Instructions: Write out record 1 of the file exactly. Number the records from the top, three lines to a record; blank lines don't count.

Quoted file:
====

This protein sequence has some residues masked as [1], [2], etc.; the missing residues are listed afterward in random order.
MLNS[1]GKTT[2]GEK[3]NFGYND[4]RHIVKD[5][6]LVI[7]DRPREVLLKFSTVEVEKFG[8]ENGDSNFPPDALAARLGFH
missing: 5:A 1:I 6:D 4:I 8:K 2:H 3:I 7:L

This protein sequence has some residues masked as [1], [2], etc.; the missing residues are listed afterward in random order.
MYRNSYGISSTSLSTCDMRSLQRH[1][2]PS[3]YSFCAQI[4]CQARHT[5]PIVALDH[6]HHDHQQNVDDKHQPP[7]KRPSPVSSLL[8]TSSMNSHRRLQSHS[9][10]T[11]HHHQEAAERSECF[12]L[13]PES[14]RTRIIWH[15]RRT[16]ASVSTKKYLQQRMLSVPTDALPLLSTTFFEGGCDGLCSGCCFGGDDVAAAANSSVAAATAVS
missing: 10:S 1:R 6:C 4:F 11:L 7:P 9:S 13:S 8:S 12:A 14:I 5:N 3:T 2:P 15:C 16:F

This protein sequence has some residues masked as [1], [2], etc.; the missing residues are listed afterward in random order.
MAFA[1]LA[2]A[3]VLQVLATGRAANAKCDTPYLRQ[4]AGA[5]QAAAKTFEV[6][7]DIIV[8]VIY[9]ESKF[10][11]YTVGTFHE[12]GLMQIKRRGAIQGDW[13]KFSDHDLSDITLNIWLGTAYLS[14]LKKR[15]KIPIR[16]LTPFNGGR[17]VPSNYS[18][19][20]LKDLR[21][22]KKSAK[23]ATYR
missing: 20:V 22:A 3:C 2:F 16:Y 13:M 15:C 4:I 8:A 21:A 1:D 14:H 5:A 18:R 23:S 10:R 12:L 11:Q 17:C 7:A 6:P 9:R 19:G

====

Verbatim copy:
This protein sequence has some residues masked as [1], [2], etc.; the missing residues are listed afterward in random order.
MLNS[1]GKTT[2]GEK[3]NFGYND[4]RHIVKD[5][6]LVI[7]DRPREVLLKFSTVEVEKFG[8]ENGDSNFPPDALAARLGFH
missing: 5:A 1:I 6:D 4:I 8:K 2:H 3:I 7:L